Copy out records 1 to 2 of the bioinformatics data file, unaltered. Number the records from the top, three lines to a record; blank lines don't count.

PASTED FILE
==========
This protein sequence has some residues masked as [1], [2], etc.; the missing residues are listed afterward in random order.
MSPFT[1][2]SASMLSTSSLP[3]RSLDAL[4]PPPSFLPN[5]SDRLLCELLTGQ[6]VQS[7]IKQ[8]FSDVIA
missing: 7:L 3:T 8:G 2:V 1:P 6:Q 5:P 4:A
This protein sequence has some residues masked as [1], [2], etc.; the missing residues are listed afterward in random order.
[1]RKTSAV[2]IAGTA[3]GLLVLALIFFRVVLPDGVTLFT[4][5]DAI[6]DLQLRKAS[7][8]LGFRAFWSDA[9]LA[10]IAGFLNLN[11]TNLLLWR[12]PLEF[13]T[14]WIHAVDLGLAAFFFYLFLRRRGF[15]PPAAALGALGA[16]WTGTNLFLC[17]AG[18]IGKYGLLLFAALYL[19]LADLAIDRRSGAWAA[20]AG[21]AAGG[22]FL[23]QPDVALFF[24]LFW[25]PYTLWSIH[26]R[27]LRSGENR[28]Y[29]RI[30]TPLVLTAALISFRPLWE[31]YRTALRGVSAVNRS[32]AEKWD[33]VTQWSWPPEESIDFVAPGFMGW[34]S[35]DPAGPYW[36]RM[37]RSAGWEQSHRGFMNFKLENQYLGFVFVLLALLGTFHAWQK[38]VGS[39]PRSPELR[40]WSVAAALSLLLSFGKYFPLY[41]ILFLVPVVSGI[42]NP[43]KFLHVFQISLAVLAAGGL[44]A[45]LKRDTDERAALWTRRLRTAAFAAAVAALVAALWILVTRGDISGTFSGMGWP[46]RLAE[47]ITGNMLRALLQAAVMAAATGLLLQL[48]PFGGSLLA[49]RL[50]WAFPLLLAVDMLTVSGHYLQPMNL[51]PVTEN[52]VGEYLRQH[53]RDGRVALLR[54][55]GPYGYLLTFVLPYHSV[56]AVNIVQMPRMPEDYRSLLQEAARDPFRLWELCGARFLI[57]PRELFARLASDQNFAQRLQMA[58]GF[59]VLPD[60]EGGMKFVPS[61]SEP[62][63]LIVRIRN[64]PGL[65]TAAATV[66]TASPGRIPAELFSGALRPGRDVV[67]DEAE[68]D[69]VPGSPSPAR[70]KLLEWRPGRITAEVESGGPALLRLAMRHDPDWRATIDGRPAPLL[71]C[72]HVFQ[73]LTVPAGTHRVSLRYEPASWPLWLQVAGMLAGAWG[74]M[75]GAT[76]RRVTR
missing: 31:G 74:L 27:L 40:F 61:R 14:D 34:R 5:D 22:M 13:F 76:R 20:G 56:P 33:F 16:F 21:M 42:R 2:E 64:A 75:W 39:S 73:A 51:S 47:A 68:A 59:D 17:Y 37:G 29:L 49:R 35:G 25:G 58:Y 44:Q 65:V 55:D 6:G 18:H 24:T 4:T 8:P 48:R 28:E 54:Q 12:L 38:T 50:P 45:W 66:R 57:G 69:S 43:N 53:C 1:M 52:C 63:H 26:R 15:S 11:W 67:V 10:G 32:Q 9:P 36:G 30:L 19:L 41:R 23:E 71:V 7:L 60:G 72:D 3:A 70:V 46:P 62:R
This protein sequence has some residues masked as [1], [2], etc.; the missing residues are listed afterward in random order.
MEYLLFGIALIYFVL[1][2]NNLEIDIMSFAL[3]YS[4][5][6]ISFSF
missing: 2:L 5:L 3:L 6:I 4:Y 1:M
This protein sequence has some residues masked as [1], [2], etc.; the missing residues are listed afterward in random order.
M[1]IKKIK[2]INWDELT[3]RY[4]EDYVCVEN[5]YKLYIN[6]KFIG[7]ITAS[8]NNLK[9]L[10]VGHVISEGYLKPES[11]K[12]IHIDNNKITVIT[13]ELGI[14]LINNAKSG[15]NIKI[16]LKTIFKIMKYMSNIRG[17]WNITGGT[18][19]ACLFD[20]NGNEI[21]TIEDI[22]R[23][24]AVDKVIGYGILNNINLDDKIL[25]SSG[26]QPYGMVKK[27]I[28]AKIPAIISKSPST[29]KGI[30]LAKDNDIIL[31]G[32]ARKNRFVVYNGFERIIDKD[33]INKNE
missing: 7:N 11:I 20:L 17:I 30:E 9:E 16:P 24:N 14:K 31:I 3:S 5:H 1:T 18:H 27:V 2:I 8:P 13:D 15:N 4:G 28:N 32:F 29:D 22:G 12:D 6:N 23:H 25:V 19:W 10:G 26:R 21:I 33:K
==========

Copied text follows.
This protein sequence has some residues masked as [1], [2], etc.; the missing residues are listed afterward in random order.
MSPFT[1][2]SASMLSTSSLP[3]RSLDAL[4]PPPSFLPN[5]SDRLLCELLTGQ[6]VQS[7]IKQ[8]FSDVIA
missing: 7:L 3:T 8:G 2:V 1:P 6:Q 5:P 4:A
This protein sequence has some residues masked as [1], [2], etc.; the missing residues are listed afterward in random order.
[1]RKTSAV[2]IAGTA[3]GLLVLALIFFRVVLPDGVTLFT[4][5]DAI[6]DLQLRKAS[7][8]LGFRAFWSDA[9]LA[10]IAGFLNLN[11]TNLLLWR[12]PLEF[13]T[14]WIHAVDLGLAAFFFYLFLRRRGF[15]PPAAALGALGA[16]WTGTNLFLC[17]AG[18]IGKYGLLLFAALYL[19]LADLAIDRRSGAWAA[20]AG[21]AAGG[22]FL[23]QPDVALFF[24]LFW[25]PYTLWSIH[26]R[27]LRSGENR[28]Y[29]RI[30]TPLVLTAALISFRPLWE[31]YRTALRGVSAVNRS[32]AEKWD[33]VTQWSWPPEESIDFVAPGFMGW[34]S[35]DPAGPYW[36]RM[37]RSAGWEQSHRGFMNFKLENQYLGFVFVLLALLGTFHAWQK[38]VGS[39]PRSPELR[40]WSVAAALSLLLSFGKYFPLY[41]ILFLVPVVSGI[42]NP[43]KFLHVFQISLAVLAAGGL[44]A[45]LKRDTDERAALWTRRLRTAAFAAAVAALVAALWILVTRGDISGTFSGMGWP[46]RLAE[47]ITGNMLRALLQAAVMAAATGLLLQL[48]PFGGSLLA[49]RL[50]WAFPLLLAVDMLTVSGHYLQPMNL[51]PVTEN[52]VGEYLRQH[53]RDGRVALLR[54][55]GPYGYLLTFVLPYHSV[56]AVNIVQMPRMPEDYRSLLQEAARDPFRLWELCGARFLI[57]PRELFARLASDQNFAQRLQMA[58]GF[59]VLPD[60]EGGMKFVPS[61]SEP[62][63]LIVRIRN[64]PGL[65]TAAATV[66]TASPGRIPAELFSGALRPGRDVV[67]DEAE[68]D[69]VPGSPSPAR[70]KLLEWRPGRITAEVESGGPALLRLAMRHDPDWRATIDGRPAPLL[71]C[72]HVFQ[73]LTVPAGTHRVSLRYEPASWPLWLQVAGMLAGAWG[74]M[75]GAT[76]RRVTR
missing: 31:G 74:L 27:L 40:F 61:R 14:D 34:R 5:D 22:M 13:F 76:R 20:G 56:P 33:F 16:F 21:M 42:R 2:E 64:A 75:W 39:S 73:A 51:S 47:A 68:A 59:D 17:Y 37:G 29:L 49:R 35:G 25:G 58:Y 44:Q 65:V 55:D 6:G 18:H 24:T 4:T 8:P 48:R 28:E 54:Q 12:L 38:T 50:P 45:W 66:R 57:G 69:S 43:N 53:C 1:M 52:C 63:H 26:R 15:S 11:W 67:V 10:G 32:Q 9:P 36:G 30:L 19:L 41:R 23:E 71:V 7:L 60:G 72:D 3:A 70:V 46:P 62:R